Top 10 Most Despicable War Crimes in History

Script written by George Pacheco.

Whether you call them massacres, genocides or crimes against humanity, some of the most despicable crimes during war have led to countless deaths. From the Srebrenica Massacre during the Bosnian War, to the Armenian Genocide to the experiments of Unit 731, which researched biological and chemical warfare, these are some of the most serious violations of the law of war in history. WatchMojo counts down ten of the worst war crimes ever.

Special thanks to our users Faten Al Dabbagh, Wonderboy and Bryan Bell for suggesting this idea! Check out the voting page at WatchMojo.comsuggest/%20Top%2010%20War%20Crimes


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Script written by George Pacheco.

Top 10 Most Despicable War Crimes in History

These are some of the most reprehensible actions ever committed in human history. Welcome to, and today we’re counting down our picks for the Top 10 Most Despicable Crimes During War.

For this list, we’ll be ranking the most infamous crimes against humanity committed during times of war. For the record, we’re not making light of these serious events, but rather presenting an honest look into some of warfare’s darkest moments.

#10: Srebrenica Massacre

The Bosnian War was a tragic conflict that saw numerous war crimes committed in the wake of the breakup of Yugoslavia. One of the most infamous incidents was the genocide of Muslim Bosniaks, which occurred near the tail end of the conflict, in the summer of 1995. The Serbian paramilitary group known as The Scorpions, together with the Bosnian Serb Army of Republika Srpska, captured the area of Srebrenica, massacring much of the male population while abusing women, children and the elderly. Although the terms “massacre” and “genocide” have been alternatively used to describe what happened in Srebrenica, 2015 saw an official reaffirmation of the latter by the European Parliament and U.S. House of Representatives.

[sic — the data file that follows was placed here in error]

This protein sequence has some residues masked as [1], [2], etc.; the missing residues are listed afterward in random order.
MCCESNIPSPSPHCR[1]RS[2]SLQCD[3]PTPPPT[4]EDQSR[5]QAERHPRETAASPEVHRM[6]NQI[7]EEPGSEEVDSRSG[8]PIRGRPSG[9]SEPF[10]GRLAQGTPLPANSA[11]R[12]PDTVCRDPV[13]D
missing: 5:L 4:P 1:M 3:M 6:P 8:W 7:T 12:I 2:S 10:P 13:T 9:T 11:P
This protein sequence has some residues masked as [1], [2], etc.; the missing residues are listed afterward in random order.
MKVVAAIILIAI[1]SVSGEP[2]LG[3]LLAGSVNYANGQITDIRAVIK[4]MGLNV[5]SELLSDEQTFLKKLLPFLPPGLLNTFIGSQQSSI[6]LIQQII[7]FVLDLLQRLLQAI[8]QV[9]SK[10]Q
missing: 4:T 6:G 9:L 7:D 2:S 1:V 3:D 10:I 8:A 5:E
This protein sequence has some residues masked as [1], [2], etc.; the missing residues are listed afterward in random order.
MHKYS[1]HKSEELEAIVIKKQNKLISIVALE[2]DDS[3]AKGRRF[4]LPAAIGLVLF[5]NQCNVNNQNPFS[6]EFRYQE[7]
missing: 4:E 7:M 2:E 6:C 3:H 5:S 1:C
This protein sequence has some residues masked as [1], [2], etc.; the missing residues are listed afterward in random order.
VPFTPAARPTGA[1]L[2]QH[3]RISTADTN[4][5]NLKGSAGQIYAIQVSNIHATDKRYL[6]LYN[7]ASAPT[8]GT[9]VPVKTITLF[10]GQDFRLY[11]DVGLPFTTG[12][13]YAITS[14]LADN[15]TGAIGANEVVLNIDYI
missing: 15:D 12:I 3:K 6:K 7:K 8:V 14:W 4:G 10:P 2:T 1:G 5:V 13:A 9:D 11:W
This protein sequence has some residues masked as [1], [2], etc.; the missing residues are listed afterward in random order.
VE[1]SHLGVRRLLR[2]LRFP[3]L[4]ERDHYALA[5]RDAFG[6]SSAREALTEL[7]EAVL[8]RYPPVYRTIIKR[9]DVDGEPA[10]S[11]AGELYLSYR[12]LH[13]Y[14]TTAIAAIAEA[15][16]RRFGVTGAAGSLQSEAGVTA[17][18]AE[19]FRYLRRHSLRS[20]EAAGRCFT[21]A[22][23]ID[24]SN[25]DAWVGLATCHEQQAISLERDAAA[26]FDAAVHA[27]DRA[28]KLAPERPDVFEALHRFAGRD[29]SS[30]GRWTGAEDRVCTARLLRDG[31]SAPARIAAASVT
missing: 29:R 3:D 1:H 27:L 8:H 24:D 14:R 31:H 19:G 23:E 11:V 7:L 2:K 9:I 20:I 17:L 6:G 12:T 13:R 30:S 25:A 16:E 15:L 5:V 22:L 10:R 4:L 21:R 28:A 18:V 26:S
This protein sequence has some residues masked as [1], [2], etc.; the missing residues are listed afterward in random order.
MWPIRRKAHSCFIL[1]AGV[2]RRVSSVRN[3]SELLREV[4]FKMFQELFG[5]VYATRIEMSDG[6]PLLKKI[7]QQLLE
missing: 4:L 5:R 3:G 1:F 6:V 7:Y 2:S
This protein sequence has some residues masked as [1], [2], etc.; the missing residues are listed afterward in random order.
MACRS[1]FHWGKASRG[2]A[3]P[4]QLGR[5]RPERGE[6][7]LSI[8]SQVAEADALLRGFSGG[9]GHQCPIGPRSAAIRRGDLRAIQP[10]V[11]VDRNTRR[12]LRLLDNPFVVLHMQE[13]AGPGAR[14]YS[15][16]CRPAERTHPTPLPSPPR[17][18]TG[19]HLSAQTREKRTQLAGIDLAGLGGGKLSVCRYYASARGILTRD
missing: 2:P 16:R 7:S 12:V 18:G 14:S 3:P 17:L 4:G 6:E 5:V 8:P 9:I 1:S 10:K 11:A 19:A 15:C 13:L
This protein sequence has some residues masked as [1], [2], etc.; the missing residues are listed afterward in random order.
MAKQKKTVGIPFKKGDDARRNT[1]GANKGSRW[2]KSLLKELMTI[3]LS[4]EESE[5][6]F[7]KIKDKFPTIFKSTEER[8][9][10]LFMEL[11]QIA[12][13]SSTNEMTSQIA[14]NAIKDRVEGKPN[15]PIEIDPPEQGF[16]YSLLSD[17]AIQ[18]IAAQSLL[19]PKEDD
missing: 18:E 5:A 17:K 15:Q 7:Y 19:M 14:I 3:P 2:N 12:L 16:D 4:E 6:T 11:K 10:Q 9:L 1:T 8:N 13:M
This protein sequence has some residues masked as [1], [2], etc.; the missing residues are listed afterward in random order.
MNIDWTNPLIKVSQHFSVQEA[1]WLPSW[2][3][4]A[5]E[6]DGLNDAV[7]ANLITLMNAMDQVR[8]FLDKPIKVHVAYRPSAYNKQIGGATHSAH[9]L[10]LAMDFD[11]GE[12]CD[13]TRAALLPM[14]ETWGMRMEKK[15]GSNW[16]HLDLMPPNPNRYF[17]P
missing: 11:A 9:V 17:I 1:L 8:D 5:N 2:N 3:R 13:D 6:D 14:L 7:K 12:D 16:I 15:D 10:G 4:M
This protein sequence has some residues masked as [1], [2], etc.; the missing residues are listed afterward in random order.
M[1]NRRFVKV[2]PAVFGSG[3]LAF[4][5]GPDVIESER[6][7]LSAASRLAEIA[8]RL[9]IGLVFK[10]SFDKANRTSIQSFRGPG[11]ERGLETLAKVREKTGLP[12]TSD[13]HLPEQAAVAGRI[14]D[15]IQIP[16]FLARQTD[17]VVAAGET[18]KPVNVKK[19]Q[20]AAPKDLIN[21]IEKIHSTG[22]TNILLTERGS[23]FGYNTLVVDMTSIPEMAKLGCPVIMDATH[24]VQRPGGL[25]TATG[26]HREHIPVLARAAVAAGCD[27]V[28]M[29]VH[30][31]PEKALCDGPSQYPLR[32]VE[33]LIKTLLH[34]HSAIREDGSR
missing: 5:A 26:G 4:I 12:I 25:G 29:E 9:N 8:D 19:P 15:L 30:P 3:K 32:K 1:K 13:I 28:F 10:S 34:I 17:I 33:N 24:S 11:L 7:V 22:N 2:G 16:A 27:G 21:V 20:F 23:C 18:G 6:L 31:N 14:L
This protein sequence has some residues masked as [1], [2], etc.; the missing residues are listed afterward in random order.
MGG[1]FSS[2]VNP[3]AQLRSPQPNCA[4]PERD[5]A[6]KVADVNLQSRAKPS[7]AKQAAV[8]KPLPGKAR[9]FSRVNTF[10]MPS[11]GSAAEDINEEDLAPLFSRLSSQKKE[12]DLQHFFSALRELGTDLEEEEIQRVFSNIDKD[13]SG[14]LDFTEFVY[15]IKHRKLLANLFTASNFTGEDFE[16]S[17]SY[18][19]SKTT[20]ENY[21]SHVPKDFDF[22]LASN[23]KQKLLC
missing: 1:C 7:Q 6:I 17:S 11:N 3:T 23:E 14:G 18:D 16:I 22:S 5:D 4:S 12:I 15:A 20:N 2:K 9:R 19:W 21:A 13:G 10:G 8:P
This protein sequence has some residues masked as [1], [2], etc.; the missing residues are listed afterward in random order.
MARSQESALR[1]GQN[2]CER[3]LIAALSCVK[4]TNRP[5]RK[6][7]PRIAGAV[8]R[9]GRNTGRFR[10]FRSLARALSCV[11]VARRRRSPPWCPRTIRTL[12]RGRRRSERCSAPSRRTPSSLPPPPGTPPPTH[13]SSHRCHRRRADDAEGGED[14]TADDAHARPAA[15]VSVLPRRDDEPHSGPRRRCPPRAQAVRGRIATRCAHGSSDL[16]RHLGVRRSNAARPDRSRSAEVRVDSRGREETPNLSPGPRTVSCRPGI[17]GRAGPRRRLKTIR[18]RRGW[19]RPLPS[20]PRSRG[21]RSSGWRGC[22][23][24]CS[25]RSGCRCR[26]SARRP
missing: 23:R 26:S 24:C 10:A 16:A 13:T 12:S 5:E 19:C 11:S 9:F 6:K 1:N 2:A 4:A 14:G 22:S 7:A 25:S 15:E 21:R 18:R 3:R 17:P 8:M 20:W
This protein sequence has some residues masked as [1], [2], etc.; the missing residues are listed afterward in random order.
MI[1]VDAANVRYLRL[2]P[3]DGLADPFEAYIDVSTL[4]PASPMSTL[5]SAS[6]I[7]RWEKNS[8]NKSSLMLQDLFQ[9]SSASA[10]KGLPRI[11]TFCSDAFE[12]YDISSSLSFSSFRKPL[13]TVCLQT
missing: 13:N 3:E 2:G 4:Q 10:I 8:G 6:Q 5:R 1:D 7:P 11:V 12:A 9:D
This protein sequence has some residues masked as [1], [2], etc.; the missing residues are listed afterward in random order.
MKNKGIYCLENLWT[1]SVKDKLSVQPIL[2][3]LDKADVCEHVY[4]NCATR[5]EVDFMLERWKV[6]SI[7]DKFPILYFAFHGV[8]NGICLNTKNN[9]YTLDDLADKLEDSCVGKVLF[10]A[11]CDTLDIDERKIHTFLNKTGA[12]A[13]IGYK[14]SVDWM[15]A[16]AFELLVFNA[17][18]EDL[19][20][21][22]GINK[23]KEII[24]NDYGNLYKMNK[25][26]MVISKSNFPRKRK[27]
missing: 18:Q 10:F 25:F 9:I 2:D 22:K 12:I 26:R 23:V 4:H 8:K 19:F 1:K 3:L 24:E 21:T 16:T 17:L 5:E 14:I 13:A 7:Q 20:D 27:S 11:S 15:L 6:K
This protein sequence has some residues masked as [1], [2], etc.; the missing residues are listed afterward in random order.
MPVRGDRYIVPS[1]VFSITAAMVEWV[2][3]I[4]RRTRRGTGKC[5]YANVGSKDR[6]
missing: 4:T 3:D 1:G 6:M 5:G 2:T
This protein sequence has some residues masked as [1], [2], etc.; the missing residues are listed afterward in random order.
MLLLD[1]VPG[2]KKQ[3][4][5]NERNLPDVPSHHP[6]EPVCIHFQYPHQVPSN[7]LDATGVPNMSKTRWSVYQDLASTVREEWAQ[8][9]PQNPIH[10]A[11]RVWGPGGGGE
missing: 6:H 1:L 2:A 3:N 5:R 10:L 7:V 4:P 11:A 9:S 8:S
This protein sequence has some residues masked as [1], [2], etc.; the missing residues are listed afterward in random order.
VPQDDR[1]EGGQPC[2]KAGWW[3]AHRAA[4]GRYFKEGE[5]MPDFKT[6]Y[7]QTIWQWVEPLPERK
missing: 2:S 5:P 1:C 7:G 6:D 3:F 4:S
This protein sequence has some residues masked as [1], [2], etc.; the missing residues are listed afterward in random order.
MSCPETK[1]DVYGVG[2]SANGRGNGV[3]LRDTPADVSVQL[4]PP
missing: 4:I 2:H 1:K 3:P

#9: 1971 Bangladesh Genocide

The 1971 Bangladesh Genocide was one of the most terrifying war crimes associated with Operation Searchlight, a Pakistani military operation against Bengal nationals in East Pakistan. Displacement, death and rape were all committed by both Pakistani military forces and Islamist militia groups, with estimated casualty numbers ranging from an extremely conservative 200,000 to a horrifying 3 million. What is particularly disturbing about the Bangladesh Genocide was how many women were assaulted during the country’s nine month long war for independence. The female victims of this genocidal rape have been estimated between two hundred and four hundred thousand.

#8: Mustard Gas During the Second Italo-Abyssinian War

Italy’s 1935 invasion of Abyssinia, known today as Ethiopia, was a crucial moment leading into WWII. It was during this invasion, also known as the Second Italo-Abyssinian War, where it was reported that Benito Mussolini’s Italian forces used mustard gas. This was in direct contradiction to the 1925 Geneva Protocol banning the use of chemical weapons. To make matters worse, they were accused of using it against Red Cross hospital outposts, effectively committing two war crimes at once. Italy, in response, claimed that these Red Cross stations actually hid Ethiopian military operations, and that their use of chemical weapons was a justified response to the treatment of Italian prisoners by Ethiopian forces.

#7: The Experiments of Unit 731

As previously mentioned, chemical warfare was banned by the Geneva Protocol in 1925. But what happens when a country sees this not as a warning, but rather a challenge to get creative? Enter Unit 731, a group within the Imperial Japanese Army that conducted horrific experiments on human subjects - usually Chinese or Russian prisoners. The purpose of their research was to design new biological and chemical weapons for use during WWII, and involved forceful impregnation, intentional poisoning, un-anaesthetized surgery and inoculation with infectious diseases including, among others, the bubonic plague. Conservative estimates suggest that no fewer than 3000 subjects were experimented on, with no survivors. Other historians suspect the number to have been much higher – up to 250,000.

#6: Armenian Genocide